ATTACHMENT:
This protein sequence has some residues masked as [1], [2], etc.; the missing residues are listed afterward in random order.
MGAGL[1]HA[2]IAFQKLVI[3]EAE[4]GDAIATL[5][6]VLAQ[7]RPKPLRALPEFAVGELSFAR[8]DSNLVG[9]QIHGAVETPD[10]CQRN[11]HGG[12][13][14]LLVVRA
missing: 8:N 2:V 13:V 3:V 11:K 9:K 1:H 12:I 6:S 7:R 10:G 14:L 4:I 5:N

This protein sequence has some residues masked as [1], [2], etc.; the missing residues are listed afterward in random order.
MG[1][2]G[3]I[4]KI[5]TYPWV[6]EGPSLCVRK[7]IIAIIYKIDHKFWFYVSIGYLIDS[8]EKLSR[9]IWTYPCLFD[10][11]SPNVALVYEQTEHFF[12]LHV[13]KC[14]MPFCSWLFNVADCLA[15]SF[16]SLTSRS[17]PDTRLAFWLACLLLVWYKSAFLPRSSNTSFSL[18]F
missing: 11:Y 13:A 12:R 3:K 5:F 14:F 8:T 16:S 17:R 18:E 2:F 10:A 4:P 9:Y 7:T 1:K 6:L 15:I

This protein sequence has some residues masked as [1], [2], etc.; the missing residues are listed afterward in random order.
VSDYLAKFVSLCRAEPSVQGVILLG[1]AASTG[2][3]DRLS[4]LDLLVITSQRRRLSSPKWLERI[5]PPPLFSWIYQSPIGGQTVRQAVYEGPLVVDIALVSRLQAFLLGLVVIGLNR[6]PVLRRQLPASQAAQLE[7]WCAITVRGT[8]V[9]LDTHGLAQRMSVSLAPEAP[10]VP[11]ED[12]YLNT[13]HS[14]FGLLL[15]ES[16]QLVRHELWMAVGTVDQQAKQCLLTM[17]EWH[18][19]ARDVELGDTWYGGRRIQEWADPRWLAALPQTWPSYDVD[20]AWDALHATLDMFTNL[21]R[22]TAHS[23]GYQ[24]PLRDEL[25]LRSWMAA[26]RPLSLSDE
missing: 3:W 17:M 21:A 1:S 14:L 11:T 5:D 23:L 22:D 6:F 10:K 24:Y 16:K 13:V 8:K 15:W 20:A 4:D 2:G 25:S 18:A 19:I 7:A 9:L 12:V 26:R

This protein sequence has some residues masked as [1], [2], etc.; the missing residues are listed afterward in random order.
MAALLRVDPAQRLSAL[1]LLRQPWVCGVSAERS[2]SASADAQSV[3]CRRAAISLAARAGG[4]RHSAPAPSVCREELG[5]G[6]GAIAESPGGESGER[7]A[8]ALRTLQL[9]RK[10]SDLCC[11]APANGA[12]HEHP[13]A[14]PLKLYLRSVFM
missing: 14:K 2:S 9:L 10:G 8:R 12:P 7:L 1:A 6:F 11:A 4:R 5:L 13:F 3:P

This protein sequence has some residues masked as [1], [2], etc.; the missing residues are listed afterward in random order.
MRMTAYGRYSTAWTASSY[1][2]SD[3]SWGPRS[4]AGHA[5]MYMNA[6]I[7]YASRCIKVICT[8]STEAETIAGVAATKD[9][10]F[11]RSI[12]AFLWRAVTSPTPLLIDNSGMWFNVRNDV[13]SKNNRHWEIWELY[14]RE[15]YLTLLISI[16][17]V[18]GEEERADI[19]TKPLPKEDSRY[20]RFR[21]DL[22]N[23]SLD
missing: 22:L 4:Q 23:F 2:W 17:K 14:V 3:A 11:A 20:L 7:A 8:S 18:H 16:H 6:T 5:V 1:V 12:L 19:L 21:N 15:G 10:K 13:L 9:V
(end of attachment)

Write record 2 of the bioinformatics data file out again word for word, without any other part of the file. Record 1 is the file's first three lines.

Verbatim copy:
This protein sequence has some residues masked as [1], [2], etc.; the missing residues are listed afterward in random order.
MG[1][2]G[3]I[4]KI[5]TYPWV[6]EGPSLCVRK[7]IIAIIYKIDHKFWFYVSIGYLIDS[8]EKLSR[9]IWTYPCLFD[10][11]SPNVALVYEQTEHFF[12]LHV[13]KC[14]MPFCSWLFNVADCLA[15]SF[16]SLTSRS[17]PDTRLAFWLACLLLVWYKSAFLPRSSNTSFSL[18]F
missing: 11:Y 13:A 12:R 3:K 5:F 14:F 8:T 16:S 17:R 18:E 2:F 10:A 4:P 9:Y 7:T 1:K 6:L 15:I